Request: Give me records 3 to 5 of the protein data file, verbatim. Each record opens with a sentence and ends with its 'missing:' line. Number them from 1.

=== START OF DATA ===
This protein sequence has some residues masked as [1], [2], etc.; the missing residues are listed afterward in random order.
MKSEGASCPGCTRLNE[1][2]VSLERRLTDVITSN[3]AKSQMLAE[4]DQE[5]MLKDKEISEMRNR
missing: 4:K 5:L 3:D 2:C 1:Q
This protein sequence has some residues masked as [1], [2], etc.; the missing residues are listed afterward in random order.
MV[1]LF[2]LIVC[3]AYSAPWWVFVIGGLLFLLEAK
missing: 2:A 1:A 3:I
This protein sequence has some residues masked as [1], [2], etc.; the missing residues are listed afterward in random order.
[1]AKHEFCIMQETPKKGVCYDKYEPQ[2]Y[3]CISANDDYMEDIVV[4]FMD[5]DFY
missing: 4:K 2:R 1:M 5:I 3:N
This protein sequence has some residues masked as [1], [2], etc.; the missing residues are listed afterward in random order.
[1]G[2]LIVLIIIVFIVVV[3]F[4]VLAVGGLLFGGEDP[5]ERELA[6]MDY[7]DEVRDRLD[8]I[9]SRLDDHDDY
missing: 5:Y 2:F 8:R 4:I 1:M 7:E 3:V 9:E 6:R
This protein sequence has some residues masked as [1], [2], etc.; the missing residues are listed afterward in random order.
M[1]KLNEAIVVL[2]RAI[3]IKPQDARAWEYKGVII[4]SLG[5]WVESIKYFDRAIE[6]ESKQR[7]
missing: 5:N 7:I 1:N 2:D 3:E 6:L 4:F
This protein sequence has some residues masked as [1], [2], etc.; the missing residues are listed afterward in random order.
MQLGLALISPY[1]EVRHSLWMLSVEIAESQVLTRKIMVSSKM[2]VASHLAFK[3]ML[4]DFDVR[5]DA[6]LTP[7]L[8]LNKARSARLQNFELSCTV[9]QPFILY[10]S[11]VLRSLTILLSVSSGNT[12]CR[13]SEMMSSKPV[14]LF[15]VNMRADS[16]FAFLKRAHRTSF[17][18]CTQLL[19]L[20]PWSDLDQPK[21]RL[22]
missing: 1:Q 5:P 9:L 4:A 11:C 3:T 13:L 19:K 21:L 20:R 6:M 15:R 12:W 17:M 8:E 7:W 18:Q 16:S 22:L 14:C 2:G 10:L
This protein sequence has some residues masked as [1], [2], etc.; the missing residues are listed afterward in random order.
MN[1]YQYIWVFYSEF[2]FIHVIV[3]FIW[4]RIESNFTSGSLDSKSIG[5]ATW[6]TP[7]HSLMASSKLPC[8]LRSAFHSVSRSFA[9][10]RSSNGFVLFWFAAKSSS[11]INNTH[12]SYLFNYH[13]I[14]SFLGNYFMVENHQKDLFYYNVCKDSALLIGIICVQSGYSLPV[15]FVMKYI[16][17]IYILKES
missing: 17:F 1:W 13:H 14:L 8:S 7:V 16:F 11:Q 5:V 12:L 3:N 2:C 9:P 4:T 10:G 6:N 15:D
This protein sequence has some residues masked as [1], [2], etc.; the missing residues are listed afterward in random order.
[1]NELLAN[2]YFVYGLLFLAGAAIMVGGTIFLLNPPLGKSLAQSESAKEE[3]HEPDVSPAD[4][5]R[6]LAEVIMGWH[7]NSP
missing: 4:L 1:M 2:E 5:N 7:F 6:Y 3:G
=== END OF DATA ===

This protein sequence has some residues masked as [1], [2], etc.; the missing residues are listed afterward in random order.
[1]AKHEFCIMQETPKKGVCYDKYEPQ[2]Y[3]CISANDDYMEDIVV[4]FMD[5]DFY
missing: 4:K 2:R 1:M 5:I 3:N
This protein sequence has some residues masked as [1], [2], etc.; the missing residues are listed afterward in random order.
[1]G[2]LIVLIIIVFIVVV[3]F[4]VLAVGGLLFGGEDP[5]ERELA[6]MDY[7]DEVRDRLD[8]I[9]SRLDDHDDY
missing: 5:Y 2:F 8:R 4:I 1:M 7:E 3:V 9:E 6:R
This protein sequence has some residues masked as [1], [2], etc.; the missing residues are listed afterward in random order.
M[1]KLNEAIVVL[2]RAI[3]IKPQDARAWEYKGVII[4]SLG[5]WVESIKYFDRAIE[6]ESKQR[7]
missing: 5:N 7:I 1:N 2:D 3:E 6:L 4:F